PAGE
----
Due to the extra sugar in the applesauce, this soap can overheat. If your room temperature is on the cooler side, you can leave it out on the counter without insulation for the first 24 hours. If you live in a hot climate, you may want to place the soap into the fridge for at least 2 hours or up to overnight. Allow the soap to stay in the mold for about 3 days. Remove from the mold and cut into bars. Allow the bars to cure for 4-6 weeks and enjoy!

Tutorial credits

Photographer: Amanda Kerzman

You will need:

  • 10″ Silicone Loaf Mold
  • Hanger Swirl Tool
  • 9.5 oz. Olive Oil (27%)
  • 10.5 oz. Coconut Oil (30%)
  • 8.8 oz. Palm Oil (25%)
  • 1.8 oz. Shea Butter (5%)
  • 3.5 oz. Avocado Oil (10%)
  • 1 oz. Castor Oil (3%)
  • 5 oz. Sodium Hydroxide Lye
  • 10.4 oz. Distilled Water (10% water discount)
  • 2 oz. Applesauce
  • 1.7 oz. Apple Sage Fragrance Oil
  • Buttercup Mica
  • Kermit Green Mica
  • Sunset Orange Mica
  • Raspberry Mica

FRAGRANCE PREP: Measure 1.7 ounces of Apple Sage Fragrance Oil into a glass container. Set aside.

COLORANT PREP: In separate containers, disperse 1 teaspoon of Buttercup Mica and 1 teaspoon of Sunset Orange Mica into 1 tablespoon of lightweight liquid oil. Then in separate containers, disperse 1/2 teaspoon of Kermit Green Mica and 1/2 teaspoon of Raspberry Mica into 1/2 tablespoon of lightweight liquid oil (like sweet almond or sunflower oil). Use a mini mixer to help get rid of any clumps.

TOOL PREP: Bend the hanger tool so it fits inside the mold by length.

APPLE PREP: Measure out 2 ounces of applesauce. Set aside. 

SAFETY FIRST: Suit up for safe handling practices. That means goggles, gloves, and long sleeves. Make sure kids, pets, other distractions, and tripping hazards are out of the house or don’t have access to your soaping space. Always soap in a well-ventilated area.

Follow these steps:

1

Slowly and carefully add 5 ounces of lye to 10.4 ounces of water and gently stir until the lye has fully dissolved and the liquid is clear. Set aside to cool. Optional: Add 2 teaspoons of sodium lactate to help the bars harden more quickly.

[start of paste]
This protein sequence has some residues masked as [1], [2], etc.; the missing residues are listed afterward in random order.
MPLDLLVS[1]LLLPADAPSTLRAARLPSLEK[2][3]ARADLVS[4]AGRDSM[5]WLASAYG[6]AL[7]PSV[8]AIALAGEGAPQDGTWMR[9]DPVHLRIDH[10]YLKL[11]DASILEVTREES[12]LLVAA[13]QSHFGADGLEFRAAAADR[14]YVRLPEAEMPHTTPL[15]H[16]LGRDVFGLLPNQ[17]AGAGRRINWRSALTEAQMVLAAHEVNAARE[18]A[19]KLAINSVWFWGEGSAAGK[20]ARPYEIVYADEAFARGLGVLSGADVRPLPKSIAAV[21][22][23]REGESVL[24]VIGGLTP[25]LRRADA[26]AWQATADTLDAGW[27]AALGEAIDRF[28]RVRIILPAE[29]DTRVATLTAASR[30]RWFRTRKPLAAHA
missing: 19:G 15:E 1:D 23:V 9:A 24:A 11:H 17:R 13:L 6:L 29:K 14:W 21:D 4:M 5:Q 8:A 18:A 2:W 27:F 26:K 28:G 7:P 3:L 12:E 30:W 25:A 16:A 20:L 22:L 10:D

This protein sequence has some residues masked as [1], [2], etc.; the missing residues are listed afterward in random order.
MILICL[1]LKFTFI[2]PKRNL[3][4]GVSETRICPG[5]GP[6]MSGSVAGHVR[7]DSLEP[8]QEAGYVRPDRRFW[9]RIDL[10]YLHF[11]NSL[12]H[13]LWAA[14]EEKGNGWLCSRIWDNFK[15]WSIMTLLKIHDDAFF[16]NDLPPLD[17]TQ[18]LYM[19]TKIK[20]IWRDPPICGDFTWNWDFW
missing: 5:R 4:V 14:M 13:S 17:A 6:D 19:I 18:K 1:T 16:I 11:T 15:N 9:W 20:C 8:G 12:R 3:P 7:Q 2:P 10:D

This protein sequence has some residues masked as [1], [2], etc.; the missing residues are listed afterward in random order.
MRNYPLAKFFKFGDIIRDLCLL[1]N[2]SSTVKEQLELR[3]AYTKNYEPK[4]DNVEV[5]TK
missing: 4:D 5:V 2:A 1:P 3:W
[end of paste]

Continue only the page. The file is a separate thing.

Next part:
2

Fully melt and combine 10.5 ounces of coconut oil, 8.8 ounces of palm oil, 9.5 ounces of olive oil, 1 ounce of castor oil, 1.8 ounces of shea butter, and 3.5 ounces of avocado oil. Add the applesauce to the melted oils and stick blend for about a minute to break up clumps.

3

Add the lye water to the oils and stick blend until thin trace. After about 10-20 seconds of blending, you’ll notice the soap start to darken into a honey color. This is due to the sugar content in the applesauce.

4

Split the soap into 4 equal containers with 400 mL each. Check out that color change!

5

Add the following amounts of dispersed mica into each container and use a whisk to mix.

  • Container A (pink): 1 tsp. dispersed Raspberry Mica + 1 tsp. Sunset Orange Mica
  • Container B (green): 1 tsp. dispersed Kermit Green Mica
  • Container C (orange): 1 tsp. dispersed Sunset Orange Mica
  • Container D (yellow): All dispersed Buttercup Mica

6

Add the Apple Sage Fragrance Oil evenly into each container (it’s okay to eyeball it). Use a whisk to fully mix.

7

Begin pouring stripes of each color down the length of the mold. It doesn’t really matter what color you start with or in what order. We started with orange, then poured in the pink, green, and yellow. Pour the colors from various heights so they break through to the layer below. Don’t worry about being too precise with each pour.

8

Continue pouring the colors into the mold. Expect to have enough soap for about 4 pours of each. Save a small amount of each color for the top.

9

Insert the Hanger Swirl Tool into one side of the mold all the way to the bottom. Drag the hanger against the bottom of the mold toward you. Once you drag the hanger about 1/8th of the way, pull the hanger up until it almost breaks through the top of the soap, but not quite. Move the hanger toward you about 1/8th of the way. Push the hanger back down into the soap, and drag the hanger against the bottom of the mold and move it toward you again, moving about 1/8th of the way. Bring the hanger up until it almost breaks the top, then move it over and push it back down. Repeat this process again, moving in the opposite direction. Only move the Hanger Swirl Tool vertically in the mold. This wasn’t my most precise hanger swirl, so don’t worry about making it perfect!

10

Tap the mold on the counter to help get rid of any bubbles. Drizzle each color on top down the length of the mold.

11

Insert a chopstick or dowel into the very top of the soap. Drag the tool down the length of the mold opposite of the direction you poured the soap on top to create the most interesting swirl. Don’t over swirl or the colors will muddle. Once you’re happy with the look, spritz the soap with 99% isopropyl alcohol to avoid soda ash.

Due to the extra sugar in the applesauce, this soap can overheat. If your room temperature is on the cooler side, you can leave it out on the counter without insulation for the first 24 hours. If you live in a hot climate, you may want to place the soap into the fridge for at least 2 hours or up to overnight. Allow the soap to stay in the mold for about 3 days. Remove from the mold and cut into bars. Allow the bars to cure for 4-6 weeks and enjoy!

Tutorial credits

Photographer: Amanda Kerzman